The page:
Saturday, May 9, 2015

Trail passes fossil fumaroles on volcano

Blossoms of the big huckleberry. Photo courtesy of Wikipedia.
Trail map. Courtesy of Crater Lake NPS.

Variety of unique wildflowers also found on Annie Creek Trail

Some 7,700 years ago, Crater Lake National Park was the sight of incredible destruction, as lava and ash flowed from the southern Oregon volcano. Today, it’s the location of a clear blue lake surrounded by lush greenery. Kids will love hiking the verdant side of this extinct volcano on the Annie Creek Trail.

Sometimes referred to as “Annie Creek Canyon Trail,” you’ll want to plan your visit for mid-July through August. Because of the high elevations, snow typically covers the trail from October through early July.

Ridge above canyon
To reach the trail, take Hwy. 62 at the park’s south entrance. Turn onto Munson Valley Road to reach Mazama Village. Park at the village store; the trailhead is behind the park amphitheater.

For about a third of a mile, the trail heads through a forest of mountain hemlock, lodgepole pine, and Shasta red fir forest. Impressive, almost framed views of the canyon below can be seen through the open trees.

Along the way, you’ll pass the Annie Creek Pinnacles, which are fossil fumaroles. After the volcano exploded 77 centuries ago, hot gasses rose through the pumice deposits, molding the rocks into these cone-shaped stones.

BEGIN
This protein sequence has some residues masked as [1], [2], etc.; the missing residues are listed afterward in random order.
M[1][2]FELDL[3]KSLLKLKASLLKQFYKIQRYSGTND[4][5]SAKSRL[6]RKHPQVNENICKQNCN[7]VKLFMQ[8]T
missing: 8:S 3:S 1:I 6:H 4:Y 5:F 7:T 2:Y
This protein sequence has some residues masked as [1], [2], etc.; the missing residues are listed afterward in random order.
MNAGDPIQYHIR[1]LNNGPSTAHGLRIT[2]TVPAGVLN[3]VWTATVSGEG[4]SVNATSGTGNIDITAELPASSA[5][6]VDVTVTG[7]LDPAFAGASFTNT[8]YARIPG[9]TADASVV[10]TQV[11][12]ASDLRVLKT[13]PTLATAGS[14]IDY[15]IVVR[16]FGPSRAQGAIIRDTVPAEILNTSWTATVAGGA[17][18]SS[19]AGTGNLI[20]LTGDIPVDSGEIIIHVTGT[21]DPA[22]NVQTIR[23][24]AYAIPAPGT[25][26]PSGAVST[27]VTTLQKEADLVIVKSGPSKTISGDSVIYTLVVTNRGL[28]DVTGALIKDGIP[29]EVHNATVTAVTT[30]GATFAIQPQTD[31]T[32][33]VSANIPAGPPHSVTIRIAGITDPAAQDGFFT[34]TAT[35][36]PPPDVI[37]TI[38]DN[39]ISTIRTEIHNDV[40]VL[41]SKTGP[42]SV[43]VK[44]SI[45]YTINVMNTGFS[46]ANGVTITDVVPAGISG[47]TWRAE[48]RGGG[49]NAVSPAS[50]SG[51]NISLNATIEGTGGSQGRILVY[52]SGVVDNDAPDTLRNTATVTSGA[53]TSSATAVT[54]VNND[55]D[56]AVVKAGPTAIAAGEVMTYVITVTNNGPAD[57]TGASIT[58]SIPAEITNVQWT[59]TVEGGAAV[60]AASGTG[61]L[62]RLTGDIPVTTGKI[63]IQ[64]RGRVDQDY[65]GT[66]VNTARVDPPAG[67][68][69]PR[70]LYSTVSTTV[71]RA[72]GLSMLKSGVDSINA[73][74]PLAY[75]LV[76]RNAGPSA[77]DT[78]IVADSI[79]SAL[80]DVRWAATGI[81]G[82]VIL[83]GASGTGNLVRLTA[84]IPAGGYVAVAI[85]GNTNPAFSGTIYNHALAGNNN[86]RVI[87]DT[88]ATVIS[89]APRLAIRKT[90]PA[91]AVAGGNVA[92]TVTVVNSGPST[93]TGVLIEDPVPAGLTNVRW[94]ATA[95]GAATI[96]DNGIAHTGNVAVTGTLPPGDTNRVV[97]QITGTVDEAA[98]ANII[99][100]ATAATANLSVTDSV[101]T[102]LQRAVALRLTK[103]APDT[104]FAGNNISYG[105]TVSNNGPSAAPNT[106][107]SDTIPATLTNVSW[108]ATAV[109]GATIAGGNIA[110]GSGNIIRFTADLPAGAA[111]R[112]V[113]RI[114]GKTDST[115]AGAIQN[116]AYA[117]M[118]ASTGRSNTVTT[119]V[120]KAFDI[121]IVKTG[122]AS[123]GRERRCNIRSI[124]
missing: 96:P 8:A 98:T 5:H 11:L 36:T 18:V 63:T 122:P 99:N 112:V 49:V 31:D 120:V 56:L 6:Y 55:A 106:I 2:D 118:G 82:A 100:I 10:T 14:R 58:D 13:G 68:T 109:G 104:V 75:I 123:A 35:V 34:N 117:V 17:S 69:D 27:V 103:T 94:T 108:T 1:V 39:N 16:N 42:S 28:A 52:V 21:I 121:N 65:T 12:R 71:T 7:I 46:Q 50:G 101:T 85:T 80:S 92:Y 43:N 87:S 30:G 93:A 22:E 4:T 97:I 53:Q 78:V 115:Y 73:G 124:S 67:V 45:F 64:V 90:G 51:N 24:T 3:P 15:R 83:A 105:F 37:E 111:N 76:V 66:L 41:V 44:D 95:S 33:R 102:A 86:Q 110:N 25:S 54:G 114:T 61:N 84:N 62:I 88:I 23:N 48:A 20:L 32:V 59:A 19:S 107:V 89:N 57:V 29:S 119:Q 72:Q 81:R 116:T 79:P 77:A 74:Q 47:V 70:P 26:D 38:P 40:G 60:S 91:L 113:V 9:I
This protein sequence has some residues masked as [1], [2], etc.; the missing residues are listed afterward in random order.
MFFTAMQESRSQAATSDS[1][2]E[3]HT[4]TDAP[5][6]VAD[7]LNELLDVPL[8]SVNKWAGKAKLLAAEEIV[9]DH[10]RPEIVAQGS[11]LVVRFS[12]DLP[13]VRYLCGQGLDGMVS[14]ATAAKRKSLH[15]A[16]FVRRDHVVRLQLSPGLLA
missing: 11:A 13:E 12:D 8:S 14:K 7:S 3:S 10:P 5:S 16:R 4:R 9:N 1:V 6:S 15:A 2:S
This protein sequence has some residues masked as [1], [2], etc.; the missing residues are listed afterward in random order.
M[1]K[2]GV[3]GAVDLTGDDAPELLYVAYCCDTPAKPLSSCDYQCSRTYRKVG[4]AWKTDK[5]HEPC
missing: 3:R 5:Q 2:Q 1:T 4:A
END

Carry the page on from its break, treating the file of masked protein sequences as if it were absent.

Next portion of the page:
Switchbacks next take hikers about 200 feet down to Annie Creek at the canyon’s bottom. The creek and canyon were named for Annie Gaines, the first white woman to climb down the caldera wall and touch Crater Lake’s waters, all the way back in 1865.

Pumice banks
The trail follows the creek upstream for about a mile. The clean white water rushes and cascades down the canyon, whose floor is cut through the volcano’s side. Note the stream’s pumice banks. As heading upstream, the canyon widens into a meadow.

Wildflowers usually bloom along the creek and across the meadow from mid-July through August. Among those that might be spotted are Macloskey’s violet, big huckleberry, sulphur flower, Crater Lake currant, western mountain ash, and wax currant.

The trail’s final leg switchbacks up to the canyon. Great views of the canyon below and the pinnacles can be seen simply by stopping and turning around. At the canyon rim, the trail ends at the Mazama Campground near the village store.

Learn more about national park day hiking trails in my Best Sights to See at America’s National Parks guidebook.